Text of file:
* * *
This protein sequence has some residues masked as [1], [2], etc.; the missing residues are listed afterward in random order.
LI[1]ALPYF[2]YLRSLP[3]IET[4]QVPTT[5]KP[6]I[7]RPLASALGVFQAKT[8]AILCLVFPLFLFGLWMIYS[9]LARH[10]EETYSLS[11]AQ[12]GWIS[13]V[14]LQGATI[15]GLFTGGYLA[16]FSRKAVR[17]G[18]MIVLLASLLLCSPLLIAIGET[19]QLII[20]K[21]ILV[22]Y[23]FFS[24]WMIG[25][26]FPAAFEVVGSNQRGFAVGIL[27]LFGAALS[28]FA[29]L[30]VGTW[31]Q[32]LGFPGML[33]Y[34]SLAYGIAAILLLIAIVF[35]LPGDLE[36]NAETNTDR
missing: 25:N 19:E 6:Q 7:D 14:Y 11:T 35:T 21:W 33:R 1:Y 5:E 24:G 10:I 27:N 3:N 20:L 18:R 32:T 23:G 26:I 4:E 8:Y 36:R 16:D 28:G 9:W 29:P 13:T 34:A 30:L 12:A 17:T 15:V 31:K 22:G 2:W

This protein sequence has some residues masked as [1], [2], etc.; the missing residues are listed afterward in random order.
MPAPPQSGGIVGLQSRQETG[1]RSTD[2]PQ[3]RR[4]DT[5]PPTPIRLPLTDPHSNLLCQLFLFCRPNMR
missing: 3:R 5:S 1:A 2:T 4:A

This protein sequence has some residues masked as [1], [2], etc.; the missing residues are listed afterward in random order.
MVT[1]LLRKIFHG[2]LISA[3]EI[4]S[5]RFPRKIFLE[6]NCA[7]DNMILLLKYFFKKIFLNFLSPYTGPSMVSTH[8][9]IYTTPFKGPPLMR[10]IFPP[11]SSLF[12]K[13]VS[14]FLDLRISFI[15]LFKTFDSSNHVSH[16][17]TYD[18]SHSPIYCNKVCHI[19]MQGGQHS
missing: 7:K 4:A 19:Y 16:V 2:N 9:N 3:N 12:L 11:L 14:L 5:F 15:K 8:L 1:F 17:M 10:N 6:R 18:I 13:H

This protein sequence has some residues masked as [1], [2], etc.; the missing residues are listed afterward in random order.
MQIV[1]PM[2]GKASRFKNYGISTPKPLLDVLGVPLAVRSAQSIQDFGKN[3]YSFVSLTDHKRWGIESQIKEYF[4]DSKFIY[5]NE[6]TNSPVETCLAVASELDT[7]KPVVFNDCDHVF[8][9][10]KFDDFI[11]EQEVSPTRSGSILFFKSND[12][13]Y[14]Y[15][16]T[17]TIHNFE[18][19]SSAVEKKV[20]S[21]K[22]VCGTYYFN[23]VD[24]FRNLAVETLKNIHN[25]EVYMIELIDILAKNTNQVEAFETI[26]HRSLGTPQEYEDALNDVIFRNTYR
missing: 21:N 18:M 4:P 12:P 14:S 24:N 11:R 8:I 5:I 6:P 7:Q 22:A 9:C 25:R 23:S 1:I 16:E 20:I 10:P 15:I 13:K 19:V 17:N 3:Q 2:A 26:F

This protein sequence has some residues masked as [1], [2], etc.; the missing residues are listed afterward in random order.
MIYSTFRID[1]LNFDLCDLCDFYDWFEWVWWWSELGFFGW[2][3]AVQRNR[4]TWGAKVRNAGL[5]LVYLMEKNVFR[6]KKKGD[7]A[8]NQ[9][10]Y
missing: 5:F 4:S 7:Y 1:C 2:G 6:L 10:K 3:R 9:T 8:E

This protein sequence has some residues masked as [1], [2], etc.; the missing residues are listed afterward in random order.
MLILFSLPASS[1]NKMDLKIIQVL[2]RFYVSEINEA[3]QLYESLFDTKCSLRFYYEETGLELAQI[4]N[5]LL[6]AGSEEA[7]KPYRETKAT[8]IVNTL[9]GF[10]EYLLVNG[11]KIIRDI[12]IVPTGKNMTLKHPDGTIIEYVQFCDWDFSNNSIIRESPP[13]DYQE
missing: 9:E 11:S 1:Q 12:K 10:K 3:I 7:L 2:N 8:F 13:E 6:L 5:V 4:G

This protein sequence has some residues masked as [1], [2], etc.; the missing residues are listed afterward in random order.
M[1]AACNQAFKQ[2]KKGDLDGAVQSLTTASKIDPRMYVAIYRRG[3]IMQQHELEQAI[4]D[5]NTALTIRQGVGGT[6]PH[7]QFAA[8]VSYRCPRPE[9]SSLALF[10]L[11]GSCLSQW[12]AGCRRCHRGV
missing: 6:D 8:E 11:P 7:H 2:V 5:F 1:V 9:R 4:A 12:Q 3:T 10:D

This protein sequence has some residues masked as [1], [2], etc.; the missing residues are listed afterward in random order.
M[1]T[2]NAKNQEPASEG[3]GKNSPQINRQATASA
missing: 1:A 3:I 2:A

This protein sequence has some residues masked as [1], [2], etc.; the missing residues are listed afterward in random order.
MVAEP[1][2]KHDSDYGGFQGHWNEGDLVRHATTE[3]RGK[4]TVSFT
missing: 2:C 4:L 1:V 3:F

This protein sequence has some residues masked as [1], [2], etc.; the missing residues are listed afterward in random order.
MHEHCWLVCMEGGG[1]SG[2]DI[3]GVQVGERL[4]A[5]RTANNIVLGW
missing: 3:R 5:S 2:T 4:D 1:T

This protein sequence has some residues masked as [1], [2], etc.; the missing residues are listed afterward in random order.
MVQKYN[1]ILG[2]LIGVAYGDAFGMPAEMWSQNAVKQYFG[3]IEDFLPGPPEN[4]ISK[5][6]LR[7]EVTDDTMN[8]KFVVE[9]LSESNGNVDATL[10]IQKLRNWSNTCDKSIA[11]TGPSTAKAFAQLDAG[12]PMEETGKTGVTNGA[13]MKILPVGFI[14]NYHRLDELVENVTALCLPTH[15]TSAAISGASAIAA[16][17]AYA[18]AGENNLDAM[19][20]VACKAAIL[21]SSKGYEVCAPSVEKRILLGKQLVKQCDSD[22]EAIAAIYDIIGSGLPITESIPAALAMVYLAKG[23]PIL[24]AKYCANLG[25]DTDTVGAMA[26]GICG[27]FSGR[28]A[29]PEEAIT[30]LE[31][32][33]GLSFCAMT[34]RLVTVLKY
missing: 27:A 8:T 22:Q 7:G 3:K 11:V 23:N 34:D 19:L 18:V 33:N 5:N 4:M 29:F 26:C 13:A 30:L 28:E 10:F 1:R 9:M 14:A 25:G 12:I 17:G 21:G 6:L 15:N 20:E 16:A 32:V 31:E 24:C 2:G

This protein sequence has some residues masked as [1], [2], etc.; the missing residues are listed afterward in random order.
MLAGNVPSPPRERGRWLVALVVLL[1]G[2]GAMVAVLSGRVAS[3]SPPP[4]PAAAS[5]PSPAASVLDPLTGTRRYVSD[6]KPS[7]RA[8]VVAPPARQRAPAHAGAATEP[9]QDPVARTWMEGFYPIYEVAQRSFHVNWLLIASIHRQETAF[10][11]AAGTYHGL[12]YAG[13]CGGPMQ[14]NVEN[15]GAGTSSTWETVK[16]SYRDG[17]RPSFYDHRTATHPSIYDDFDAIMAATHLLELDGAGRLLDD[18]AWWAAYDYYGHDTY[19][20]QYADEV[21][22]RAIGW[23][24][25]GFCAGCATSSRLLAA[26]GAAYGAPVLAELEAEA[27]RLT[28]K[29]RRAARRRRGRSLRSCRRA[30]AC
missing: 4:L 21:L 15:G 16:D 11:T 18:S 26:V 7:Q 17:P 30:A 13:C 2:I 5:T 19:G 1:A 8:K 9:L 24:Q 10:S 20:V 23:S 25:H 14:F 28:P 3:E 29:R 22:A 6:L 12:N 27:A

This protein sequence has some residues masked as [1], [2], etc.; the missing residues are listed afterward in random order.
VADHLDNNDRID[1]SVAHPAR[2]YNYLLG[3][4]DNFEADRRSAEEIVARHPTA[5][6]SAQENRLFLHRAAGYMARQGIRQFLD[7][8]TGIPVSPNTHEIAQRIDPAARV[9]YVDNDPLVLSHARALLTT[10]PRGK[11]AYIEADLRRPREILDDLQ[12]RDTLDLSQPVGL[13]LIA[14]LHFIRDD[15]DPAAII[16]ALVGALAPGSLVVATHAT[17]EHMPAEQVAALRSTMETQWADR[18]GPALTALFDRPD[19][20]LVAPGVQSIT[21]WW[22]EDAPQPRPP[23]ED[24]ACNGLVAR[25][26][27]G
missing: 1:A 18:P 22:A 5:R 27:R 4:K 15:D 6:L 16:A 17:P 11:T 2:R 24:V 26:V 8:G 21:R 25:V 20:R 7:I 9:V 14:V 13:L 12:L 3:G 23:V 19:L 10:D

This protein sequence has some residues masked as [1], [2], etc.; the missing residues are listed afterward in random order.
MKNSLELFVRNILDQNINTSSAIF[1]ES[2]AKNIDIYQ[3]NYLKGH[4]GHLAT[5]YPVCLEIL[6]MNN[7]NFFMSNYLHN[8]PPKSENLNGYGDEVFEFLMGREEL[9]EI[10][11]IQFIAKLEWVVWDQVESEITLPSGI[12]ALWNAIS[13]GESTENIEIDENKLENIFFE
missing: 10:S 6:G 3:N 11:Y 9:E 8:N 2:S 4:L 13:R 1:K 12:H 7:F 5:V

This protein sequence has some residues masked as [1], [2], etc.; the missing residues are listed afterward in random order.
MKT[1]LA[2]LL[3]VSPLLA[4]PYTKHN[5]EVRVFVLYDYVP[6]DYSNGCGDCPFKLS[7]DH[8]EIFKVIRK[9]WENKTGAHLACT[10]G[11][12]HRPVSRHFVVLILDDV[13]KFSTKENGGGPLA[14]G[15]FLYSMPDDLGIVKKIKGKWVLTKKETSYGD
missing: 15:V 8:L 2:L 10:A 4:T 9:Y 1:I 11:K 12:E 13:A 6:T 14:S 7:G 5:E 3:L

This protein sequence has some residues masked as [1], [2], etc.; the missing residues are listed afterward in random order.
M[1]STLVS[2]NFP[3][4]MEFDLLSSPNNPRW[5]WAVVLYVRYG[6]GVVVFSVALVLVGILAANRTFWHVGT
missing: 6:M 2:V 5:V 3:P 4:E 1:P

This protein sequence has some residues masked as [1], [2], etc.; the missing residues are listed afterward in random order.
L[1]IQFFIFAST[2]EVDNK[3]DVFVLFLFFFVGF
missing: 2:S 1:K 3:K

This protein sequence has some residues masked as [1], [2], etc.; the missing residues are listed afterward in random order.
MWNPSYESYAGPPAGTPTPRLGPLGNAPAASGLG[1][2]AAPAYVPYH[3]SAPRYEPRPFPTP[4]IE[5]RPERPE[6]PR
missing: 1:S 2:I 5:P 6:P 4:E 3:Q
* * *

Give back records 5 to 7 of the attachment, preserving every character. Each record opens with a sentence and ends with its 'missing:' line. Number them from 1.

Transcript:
This protein sequence has some residues masked as [1], [2], etc.; the missing residues are listed afterward in random order.
MIYSTFRID[1]LNFDLCDLCDFYDWFEWVWWWSELGFFGW[2][3]AVQRNR[4]TWGAKVRNAGL[5]LVYLMEKNVFR[6]KKKGD[7]A[8]NQ[9][10]Y
missing: 5:F 4:S 7:Y 1:C 2:G 6:L 10:K 3:R 9:T 8:E

This protein sequence has some residues masked as [1], [2], etc.; the missing residues are listed afterward in random order.
MLILFSLPASS[1]NKMDLKIIQVL[2]RFYVSEINEA[3]QLYESLFDTKCSLRFYYEETGLELAQI[4]N[5]LL[6]AGSEEA[7]KPYRETKAT[8]IVNTL[9]GF[10]EYLLVNG[11]KIIRDI[12]IVPTGKNMTLKHPDGTIIEYVQFCDWDFSNNSIIRESPP[13]DYQE
missing: 9:E 11:S 1:Q 12:K 10:K 3:I 7:L 2:N 8:F 13:E 6:L 5:V 4:G

This protein sequence has some residues masked as [1], [2], etc.; the missing residues are listed afterward in random order.
M[1]AACNQAFKQ[2]KKGDLDGAVQSLTTASKIDPRMYVAIYRRG[3]IMQQHELEQAI[4]D[5]NTALTIRQGVGGT[6]PH[7]QFAA[8]VSYRCPRPE[9]SSLALF[10]L[11]GSCLSQW[12]AGCRRCHRGV
missing: 6:D 8:E 11:P 7:H 2:V 5:F 1:V 9:R 4:A 12:Q 3:T 10:D